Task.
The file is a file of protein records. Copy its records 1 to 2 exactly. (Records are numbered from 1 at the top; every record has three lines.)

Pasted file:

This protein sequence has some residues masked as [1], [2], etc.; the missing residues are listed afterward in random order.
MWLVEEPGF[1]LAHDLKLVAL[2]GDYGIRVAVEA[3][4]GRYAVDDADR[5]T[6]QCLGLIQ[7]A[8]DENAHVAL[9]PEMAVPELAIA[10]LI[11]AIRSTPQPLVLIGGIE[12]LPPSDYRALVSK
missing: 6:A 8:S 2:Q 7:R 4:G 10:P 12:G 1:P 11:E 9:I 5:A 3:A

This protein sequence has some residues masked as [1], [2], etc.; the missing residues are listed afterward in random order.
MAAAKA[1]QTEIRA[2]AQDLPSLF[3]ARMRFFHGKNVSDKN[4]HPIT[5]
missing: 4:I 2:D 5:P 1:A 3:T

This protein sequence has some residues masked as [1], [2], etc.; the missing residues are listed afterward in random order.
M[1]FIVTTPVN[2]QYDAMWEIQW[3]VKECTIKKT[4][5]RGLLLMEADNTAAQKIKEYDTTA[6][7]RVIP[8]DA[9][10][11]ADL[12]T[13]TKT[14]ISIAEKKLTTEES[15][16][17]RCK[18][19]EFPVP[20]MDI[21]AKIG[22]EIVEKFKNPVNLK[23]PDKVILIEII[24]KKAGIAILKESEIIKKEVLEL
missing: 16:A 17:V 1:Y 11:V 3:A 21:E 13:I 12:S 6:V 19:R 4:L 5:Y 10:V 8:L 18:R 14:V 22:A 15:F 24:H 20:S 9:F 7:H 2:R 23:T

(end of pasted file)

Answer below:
This protein sequence has some residues masked as [1], [2], etc.; the missing residues are listed afterward in random order.
MWLVEEPGF[1]LAHDLKLVAL[2]GDYGIRVAVEA[3][4]GRYAVDDADR[5]T[6]QCLGLIQ[7]A[8]DENAHVAL[9]PEMAVPELAIA[10]LI[11]AIRSTPQPLVLIGGIE[12]LPPSDYRALVSK
missing: 6:A 8:S 2:Q 7:R 4:G 10:P 12:G 1:P 11:E 9:I 5:A 3:A

This protein sequence has some residues masked as [1], [2], etc.; the missing residues are listed afterward in random order.
MAAAKA[1]QTEIRA[2]AQDLPSLF[3]ARMRFFHGKNVSDKN[4]HPIT[5]
missing: 4:I 2:D 5:P 1:A 3:T